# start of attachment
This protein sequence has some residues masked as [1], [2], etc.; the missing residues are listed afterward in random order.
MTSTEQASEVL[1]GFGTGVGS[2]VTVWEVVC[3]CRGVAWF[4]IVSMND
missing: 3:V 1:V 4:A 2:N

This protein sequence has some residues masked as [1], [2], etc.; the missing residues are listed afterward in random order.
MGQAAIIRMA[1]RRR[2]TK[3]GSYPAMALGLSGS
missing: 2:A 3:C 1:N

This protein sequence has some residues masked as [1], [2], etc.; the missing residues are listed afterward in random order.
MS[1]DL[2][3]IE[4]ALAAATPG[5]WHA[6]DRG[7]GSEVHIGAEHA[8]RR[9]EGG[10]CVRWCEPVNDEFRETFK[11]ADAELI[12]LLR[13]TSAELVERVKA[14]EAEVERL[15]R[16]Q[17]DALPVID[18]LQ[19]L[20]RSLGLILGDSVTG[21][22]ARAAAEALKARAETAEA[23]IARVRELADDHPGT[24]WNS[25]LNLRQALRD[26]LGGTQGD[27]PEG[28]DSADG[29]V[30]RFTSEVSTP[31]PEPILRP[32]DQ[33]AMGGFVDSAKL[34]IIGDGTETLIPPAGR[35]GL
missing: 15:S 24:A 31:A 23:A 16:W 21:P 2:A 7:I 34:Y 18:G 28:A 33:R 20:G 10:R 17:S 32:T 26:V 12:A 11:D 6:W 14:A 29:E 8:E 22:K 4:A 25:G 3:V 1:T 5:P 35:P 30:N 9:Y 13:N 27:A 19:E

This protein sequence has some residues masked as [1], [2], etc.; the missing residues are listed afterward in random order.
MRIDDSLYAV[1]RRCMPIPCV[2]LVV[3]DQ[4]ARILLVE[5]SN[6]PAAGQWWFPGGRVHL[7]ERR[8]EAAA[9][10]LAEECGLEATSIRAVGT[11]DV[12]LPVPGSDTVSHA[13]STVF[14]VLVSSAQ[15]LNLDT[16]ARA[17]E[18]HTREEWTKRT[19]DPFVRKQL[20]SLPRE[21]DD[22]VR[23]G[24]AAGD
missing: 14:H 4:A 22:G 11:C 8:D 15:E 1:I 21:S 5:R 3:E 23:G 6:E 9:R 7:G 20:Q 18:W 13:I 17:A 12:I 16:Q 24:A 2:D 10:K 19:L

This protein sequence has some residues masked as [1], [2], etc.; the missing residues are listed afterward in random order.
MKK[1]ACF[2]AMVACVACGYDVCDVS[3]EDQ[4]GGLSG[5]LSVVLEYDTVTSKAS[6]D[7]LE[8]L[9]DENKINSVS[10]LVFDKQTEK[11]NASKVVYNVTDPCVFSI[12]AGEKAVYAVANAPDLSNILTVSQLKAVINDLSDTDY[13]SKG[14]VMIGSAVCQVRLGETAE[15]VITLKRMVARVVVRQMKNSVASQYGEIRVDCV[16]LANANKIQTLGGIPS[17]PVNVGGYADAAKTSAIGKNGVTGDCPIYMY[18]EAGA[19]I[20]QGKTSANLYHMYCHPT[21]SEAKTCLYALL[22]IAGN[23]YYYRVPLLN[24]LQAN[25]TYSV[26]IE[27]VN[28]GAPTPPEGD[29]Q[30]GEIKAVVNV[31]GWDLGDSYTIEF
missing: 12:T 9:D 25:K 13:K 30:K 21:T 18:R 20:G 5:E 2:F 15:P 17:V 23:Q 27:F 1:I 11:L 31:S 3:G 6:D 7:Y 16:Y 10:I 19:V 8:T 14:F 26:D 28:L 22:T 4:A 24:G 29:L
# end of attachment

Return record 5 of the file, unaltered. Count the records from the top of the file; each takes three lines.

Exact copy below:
This protein sequence has some residues masked as [1], [2], etc.; the missing residues are listed afterward in random order.
MKK[1]ACF[2]AMVACVACGYDVCDVS[3]EDQ[4]GGLSG[5]LSVVLEYDTVTSKAS[6]D[7]LE[8]L[9]DENKINSVS[10]LVFDKQTEK[11]NASKVVYNVTDPCVFSI[12]AGEKAVYAVANAPDLSNILTVSQLKAVINDLSDTDY[13]SKG[14]VMIGSAVCQVRLGETAE[15]VITLKRMVARVVVRQMKNSVASQYGEIRVDCV[16]LANANKIQTLGGIPS[17]PVNVGGYADAAKTSAIGKNGVTGDCPIYMY[18]EAGA[19]I[20]QGKTSANLYHMYCHPT[21]SEAKTCLYALL[22]IAGN[23]YYYRVPLLN[24]LQAN[25]TYSV[26]IE[27]VN[28]GAPTPPEGD[29]Q[30]GEIKAVVNV[31]GWDLGDSYTIEF
missing: 12:T 9:D 25:K 13:K 30:K 21:T 18:R 20:G 5:E 2:F 15:P 17:V 23:Q 27:F 1:I 11:L 31:S 3:G 6:D 7:Y 16:Y 10:I 19:V 8:T 14:F 26:D 28:L 22:T 4:A 24:G 29:L